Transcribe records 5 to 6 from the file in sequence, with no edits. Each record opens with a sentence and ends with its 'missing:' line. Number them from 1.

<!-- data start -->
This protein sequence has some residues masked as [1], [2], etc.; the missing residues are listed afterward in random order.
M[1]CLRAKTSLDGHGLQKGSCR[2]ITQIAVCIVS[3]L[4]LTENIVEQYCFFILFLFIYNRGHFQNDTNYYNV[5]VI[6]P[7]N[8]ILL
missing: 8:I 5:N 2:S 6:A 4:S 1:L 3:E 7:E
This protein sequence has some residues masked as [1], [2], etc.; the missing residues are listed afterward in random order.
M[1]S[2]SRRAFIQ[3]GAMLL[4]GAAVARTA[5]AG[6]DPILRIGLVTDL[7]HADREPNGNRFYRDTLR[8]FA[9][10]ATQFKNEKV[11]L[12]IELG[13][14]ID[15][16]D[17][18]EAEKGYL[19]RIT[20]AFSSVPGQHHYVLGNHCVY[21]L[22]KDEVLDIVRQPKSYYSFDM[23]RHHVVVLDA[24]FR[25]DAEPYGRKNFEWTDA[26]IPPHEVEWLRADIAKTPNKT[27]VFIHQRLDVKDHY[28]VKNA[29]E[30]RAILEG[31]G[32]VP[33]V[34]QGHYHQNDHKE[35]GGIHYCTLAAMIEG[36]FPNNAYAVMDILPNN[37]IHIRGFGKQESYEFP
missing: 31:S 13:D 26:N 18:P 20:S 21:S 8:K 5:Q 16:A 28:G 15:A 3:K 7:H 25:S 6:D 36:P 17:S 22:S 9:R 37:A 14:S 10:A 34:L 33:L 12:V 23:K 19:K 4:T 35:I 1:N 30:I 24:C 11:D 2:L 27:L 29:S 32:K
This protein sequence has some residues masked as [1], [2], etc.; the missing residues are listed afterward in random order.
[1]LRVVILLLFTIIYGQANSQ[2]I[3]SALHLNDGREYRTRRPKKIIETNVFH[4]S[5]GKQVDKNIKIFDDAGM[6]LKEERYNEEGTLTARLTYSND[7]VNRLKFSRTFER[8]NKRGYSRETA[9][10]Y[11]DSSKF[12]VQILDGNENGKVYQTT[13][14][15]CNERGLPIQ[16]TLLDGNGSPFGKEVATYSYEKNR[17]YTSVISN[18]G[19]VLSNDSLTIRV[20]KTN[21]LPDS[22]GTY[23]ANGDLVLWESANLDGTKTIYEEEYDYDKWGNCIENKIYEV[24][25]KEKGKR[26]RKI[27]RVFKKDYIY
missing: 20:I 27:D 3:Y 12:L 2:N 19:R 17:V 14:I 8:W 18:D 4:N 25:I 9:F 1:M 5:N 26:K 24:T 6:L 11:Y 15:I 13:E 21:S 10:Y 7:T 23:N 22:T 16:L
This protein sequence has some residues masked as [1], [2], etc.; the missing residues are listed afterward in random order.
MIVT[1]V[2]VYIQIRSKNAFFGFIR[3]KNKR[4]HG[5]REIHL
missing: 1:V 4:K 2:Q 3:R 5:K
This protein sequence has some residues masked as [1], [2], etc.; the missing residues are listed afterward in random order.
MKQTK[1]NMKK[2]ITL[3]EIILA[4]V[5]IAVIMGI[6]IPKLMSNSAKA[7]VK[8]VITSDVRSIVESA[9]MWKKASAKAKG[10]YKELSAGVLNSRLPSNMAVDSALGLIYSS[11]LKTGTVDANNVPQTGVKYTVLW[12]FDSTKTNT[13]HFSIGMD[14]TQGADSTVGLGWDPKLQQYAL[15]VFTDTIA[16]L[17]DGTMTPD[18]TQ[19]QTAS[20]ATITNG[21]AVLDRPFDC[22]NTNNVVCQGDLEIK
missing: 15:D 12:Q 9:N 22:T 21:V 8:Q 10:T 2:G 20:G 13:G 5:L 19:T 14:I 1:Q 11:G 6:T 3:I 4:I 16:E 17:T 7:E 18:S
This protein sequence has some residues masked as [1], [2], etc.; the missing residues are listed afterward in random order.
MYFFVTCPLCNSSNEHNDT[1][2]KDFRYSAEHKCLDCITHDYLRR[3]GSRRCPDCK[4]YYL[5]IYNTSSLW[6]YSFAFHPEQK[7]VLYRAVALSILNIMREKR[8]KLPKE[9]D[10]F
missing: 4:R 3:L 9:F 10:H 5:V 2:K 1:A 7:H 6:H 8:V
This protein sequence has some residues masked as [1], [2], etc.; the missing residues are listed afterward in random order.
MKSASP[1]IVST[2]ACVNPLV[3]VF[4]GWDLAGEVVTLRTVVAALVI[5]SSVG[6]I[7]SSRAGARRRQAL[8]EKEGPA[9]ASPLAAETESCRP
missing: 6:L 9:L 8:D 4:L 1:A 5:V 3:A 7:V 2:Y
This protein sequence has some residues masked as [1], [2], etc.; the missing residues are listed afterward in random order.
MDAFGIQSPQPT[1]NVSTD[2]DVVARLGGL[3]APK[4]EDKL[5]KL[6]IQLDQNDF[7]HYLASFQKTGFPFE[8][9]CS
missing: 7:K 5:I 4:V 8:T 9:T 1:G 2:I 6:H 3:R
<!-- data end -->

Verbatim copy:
This protein sequence has some residues masked as [1], [2], etc.; the missing residues are listed afterward in random order.
MKQTK[1]NMKK[2]ITL[3]EIILA[4]V[5]IAVIMGI[6]IPKLMSNSAKA[7]VK[8]VITSDVRSIVESA[9]MWKKASAKAKG[10]YKELSAGVLNSRLPSNMAVDSALGLIYSS[11]LKTGTVDANNVPQTGVKYTVLW[12]FDSTKTNT[13]HFSIGMD[14]TQGADSTVGLGWDPKLQQYAL[15]VFTDTIA[16]L[17]DGTMTPD[18]TQ[19]QTAS[20]ATITNG[21]AVLDRPFDC[22]NTNNVVCQGDLEIK
missing: 15:D 12:Q 9:N 22:T 21:V 8:Q 10:T 2:G 20:G 13:G 5:L 19:T 14:I 1:Q 11:G 6:T 3:I 4:I 16:E 17:T 7:E 18:S
This protein sequence has some residues masked as [1], [2], etc.; the missing residues are listed afterward in random order.
MYFFVTCPLCNSSNEHNDT[1][2]KDFRYSAEHKCLDCITHDYLRR[3]GSRRCPDCK[4]YYL[5]IYNTSSLW[6]YSFAFHPEQK[7]VLYRAVALSILNIMREKR[8]KLPKE[9]D[10]F
missing: 4:R 3:L 9:F 10:H 5:V 2:K 1:A 7:H 6:H 8:V